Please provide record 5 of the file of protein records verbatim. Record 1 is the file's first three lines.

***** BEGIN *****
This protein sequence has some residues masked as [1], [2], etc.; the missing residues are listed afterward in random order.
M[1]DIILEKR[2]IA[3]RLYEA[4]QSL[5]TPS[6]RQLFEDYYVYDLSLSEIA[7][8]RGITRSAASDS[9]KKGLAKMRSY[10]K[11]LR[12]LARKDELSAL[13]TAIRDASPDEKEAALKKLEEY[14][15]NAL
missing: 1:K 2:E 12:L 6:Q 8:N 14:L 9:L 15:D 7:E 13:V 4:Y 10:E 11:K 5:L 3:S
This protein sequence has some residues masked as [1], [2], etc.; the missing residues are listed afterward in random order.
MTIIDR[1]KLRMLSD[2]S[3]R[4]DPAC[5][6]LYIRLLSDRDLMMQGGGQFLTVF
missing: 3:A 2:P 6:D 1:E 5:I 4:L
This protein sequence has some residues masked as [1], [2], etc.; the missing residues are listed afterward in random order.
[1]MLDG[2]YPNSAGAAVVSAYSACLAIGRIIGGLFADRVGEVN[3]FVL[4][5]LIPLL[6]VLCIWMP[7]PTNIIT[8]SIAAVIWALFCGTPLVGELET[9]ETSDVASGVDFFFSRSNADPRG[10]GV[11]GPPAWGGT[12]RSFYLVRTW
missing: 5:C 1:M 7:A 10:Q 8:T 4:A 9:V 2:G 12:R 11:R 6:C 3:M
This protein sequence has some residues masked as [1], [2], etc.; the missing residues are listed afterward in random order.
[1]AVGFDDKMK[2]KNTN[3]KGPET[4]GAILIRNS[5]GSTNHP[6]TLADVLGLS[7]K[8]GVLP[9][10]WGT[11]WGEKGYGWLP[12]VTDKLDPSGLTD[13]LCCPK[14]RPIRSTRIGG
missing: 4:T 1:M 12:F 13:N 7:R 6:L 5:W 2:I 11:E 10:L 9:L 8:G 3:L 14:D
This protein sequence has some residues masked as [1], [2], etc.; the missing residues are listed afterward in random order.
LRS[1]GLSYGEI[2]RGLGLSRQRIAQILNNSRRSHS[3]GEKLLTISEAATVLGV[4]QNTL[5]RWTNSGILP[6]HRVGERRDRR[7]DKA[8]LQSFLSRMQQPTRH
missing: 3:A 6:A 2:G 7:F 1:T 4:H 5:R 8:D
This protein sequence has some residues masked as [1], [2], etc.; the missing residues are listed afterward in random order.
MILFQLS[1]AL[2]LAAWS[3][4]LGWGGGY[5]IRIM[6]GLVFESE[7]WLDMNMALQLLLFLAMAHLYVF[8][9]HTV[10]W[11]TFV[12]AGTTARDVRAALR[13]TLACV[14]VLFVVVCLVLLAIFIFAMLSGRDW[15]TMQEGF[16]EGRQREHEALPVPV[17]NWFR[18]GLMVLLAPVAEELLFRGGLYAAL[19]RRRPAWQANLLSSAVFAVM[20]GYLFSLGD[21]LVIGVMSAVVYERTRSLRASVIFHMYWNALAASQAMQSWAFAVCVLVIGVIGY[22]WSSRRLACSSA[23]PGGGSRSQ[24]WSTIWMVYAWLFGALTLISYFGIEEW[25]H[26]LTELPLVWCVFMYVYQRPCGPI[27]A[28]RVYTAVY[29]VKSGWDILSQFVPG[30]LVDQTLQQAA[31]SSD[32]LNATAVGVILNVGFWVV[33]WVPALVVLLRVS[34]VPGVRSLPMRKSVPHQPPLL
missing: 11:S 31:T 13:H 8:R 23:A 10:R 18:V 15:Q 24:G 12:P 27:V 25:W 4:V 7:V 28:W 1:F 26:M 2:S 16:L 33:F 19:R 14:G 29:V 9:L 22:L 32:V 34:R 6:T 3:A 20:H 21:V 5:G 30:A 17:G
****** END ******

This protein sequence has some residues masked as [1], [2], etc.; the missing residues are listed afterward in random order.
LRS[1]GLSYGEI[2]RGLGLSRQRIAQILNNSRRSHS[3]GEKLLTISEAATVLGV[4]QNTL[5]RWTNSGILP[6]HRVGERRDRR[7]DKA[8]LQSFLSRMQQPTRH
missing: 3:A 6:A 2:G 7:F 1:T 4:H 5:R 8:D